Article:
What: Chattanooga Tattoo Convention
Where: Chattanooga Convention Center, 1500 Carter St., Exhibit Hall C
Admission: $20 for day ticket, kids under 12 free
Time: Noon-7 p.m. today
One man said it could be compared to the life a vampire might lead. Here, away from the mainstream, like-minded people come together, remove the masks and show their true colors -- and there are a lot of colors at a tattoo convention.
Fred Schiller, a Knoxville resident, said Saturday he has a thing for vampires. And Kat Von D. When the world-famous tattoo artist Von D (or von Drachenberg) put on fangs and took to the nocturnal scene as a vamp in 2009's "The Bleeding," it was a beautiful marriage for him, he admitted.
But that may not be a conversation Schiller could have with a client at his day job. He works in commercial refrigeration, he said Saturday. On the job, he takes the dangling earrings and the lip ring out.
"I'm intimidating enough with these," he said, holding up both arms. Each is more than 80 percent covered with ink sleeves. Almost all his tattoos were done by Danny Fugate, Schiller's brother and organizer of the first Chattanooga Tattoo Convention.
A few hundred people moved through Exhibit Hall C in the Chattanooga Convention Center on Saturday afternoon, the second day of the event. Regional tattoo artists set up booths in the large hall and many offered tattoos on the spot.
Rik Sharp, an artist from Cookeville, Tenn., said he was giving tattoos at a $100 base price. He said at his home shop, True Love Tattoo, the base fee is $50, but he was charging more at the convention to cover his registration and booth fees.
Not all ink
A burlesque show interrupted the chatter of the hall and the buzz of tattoo guns Saturday evening, and costumed performers took the hall's main stage. It was all part of Fugate's plan.
"Chattanooga's a great city," he said Saturday. "It has a lot to offer." He said East Tennessee has a large population of people with tattoos, and that led him to expand the convention from his home city of Knoxville. He said the goal was to help draw out-of-town artists to the city. One tattoo and piercing supply vendor came all the way from Detroit.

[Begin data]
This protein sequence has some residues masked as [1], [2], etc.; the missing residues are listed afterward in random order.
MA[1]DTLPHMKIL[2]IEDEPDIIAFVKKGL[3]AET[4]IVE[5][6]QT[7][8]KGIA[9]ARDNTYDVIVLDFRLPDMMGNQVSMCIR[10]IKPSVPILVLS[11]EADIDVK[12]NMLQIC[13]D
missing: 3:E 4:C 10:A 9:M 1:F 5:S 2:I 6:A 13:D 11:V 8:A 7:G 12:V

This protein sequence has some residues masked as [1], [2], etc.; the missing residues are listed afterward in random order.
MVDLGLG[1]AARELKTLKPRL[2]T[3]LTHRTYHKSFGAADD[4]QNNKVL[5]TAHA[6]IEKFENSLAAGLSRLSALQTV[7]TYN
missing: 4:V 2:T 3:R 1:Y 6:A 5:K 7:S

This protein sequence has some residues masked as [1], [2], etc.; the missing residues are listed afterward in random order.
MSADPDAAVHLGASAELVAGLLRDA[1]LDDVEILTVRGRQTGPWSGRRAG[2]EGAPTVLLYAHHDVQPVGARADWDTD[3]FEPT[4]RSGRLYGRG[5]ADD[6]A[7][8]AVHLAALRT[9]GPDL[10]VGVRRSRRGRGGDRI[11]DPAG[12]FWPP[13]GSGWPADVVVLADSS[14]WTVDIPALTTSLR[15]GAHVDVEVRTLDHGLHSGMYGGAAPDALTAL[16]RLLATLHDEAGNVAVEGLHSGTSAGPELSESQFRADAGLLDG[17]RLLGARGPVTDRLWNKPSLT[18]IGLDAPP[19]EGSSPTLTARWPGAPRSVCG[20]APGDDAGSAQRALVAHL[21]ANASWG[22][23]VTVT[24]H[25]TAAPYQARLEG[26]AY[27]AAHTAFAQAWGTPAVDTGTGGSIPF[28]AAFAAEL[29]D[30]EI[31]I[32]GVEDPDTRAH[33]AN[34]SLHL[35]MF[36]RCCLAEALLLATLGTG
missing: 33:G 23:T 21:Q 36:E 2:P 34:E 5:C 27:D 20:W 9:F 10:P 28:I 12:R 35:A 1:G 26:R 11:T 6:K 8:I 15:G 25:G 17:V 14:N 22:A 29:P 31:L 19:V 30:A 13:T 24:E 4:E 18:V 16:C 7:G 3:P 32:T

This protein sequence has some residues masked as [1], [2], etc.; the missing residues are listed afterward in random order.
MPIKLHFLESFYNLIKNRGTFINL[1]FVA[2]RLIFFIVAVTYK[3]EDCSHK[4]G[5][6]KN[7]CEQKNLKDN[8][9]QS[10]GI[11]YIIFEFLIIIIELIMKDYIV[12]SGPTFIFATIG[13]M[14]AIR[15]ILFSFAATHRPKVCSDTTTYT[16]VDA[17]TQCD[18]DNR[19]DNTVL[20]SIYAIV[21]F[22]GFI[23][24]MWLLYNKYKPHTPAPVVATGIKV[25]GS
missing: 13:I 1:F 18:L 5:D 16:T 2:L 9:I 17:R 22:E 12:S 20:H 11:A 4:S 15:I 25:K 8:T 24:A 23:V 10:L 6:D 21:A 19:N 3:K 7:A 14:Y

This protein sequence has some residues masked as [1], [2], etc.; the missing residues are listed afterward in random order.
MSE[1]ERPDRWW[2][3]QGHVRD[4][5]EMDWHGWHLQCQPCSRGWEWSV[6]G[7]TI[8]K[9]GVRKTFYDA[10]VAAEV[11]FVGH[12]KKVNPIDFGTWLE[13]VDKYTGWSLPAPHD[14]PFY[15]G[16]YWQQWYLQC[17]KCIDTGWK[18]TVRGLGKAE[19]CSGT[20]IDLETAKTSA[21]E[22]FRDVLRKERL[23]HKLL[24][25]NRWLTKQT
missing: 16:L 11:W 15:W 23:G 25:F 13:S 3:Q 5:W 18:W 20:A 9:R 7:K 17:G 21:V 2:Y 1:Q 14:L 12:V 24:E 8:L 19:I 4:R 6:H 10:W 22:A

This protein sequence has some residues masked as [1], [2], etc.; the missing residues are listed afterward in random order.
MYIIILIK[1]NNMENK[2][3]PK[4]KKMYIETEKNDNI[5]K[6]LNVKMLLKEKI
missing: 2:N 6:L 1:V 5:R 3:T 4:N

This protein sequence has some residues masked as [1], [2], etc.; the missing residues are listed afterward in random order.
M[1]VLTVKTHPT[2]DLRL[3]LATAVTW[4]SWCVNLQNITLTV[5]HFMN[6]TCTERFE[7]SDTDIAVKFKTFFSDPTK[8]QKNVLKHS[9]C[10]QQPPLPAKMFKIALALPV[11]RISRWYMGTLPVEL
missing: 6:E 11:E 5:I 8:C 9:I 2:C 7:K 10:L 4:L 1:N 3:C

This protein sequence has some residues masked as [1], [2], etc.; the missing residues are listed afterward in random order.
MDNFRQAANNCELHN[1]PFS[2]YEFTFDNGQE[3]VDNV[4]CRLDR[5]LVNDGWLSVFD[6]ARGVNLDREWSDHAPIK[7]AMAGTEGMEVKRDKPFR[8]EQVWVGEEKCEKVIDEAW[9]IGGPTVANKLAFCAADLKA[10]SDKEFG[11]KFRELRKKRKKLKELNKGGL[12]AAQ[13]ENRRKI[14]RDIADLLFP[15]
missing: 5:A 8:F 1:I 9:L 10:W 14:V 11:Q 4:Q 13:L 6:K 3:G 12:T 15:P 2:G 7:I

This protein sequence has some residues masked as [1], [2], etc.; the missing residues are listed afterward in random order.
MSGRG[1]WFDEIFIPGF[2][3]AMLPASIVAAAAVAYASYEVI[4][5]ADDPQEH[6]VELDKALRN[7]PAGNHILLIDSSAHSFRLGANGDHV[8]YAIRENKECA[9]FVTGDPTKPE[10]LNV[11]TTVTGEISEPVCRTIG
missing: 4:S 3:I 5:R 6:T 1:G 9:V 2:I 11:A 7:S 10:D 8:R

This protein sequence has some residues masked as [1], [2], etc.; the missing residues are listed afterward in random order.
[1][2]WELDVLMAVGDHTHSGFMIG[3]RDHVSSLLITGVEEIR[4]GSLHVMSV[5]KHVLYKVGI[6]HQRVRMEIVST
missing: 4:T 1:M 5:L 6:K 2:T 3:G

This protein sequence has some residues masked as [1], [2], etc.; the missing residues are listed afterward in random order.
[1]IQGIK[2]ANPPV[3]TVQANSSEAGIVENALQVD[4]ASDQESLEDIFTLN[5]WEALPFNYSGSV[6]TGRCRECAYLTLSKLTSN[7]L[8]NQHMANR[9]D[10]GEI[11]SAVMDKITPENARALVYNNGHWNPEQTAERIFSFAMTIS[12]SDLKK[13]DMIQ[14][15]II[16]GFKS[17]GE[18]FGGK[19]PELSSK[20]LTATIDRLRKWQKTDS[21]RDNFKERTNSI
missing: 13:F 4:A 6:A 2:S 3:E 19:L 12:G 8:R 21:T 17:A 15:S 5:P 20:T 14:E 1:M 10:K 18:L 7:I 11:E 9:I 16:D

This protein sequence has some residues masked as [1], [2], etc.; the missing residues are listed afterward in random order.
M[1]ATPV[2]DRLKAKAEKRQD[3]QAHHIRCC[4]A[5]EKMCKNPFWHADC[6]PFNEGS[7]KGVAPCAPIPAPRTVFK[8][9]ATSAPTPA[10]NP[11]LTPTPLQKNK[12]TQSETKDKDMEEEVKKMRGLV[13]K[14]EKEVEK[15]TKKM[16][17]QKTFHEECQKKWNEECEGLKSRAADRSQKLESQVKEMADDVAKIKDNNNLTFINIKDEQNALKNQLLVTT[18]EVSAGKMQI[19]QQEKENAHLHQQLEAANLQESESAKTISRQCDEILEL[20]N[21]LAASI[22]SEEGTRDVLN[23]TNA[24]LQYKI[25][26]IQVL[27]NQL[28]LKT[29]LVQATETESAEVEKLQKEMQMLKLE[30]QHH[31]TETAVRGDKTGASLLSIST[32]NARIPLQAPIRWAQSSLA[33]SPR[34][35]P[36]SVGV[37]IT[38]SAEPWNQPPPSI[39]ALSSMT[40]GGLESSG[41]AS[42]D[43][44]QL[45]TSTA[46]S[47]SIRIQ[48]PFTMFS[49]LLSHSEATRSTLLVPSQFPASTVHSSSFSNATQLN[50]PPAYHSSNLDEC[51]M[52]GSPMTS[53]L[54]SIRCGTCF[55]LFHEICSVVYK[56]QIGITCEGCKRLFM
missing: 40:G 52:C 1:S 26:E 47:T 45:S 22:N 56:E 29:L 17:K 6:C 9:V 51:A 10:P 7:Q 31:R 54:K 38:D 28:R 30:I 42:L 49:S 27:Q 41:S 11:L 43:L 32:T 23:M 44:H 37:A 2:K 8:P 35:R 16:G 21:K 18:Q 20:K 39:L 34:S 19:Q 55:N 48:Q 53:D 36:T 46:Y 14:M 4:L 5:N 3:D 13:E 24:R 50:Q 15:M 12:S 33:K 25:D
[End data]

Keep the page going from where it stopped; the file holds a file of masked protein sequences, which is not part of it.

"It gives residents a chance to be tattooed by someone they normally wouldn't," Fugate said.
Part of Saturday's events was the idea of tattoo education, or teaching the non-inked what to look for and expect when getting a tattoo.
"There are more bad tattoos out there than good," Kris Richter said Saturday. She left a career as an architectural engineer to preach tattoo education.
She admitted the idea is automatically dismissed by some people. But educating the public could lead to cleaner, safer experiences and the clearing up of falsities that circulate about tattooing. For instance, she said, even with new technology, having ink done hurts.
"You're shoving a needle in your body numerous times a minute over and over again," she said. "It's not licked on by kittens."
And a growing fascination with tattoos in recent years has created what Richter called "the worst-case scenario." Inexperienced clients walk into a local shop, haggle over price, describe a vague vision and walk out with a terrible tattoo, she said. Or worse.
"You could lose your life," she said. Blood-borne pathogens and staph infection can wreak havoc on the human body, and both can invade if a tattoo artist's tools aren't clean.
For more information on tattoo education, go to www.TheBeyondtheINK.com. For more information on the upcoming Knoxville Tattoo Convention, go to www.KnoxvilleTattooConvention.com.
Contact staff writer Alex Green at 423-757-6731 or email@example.com.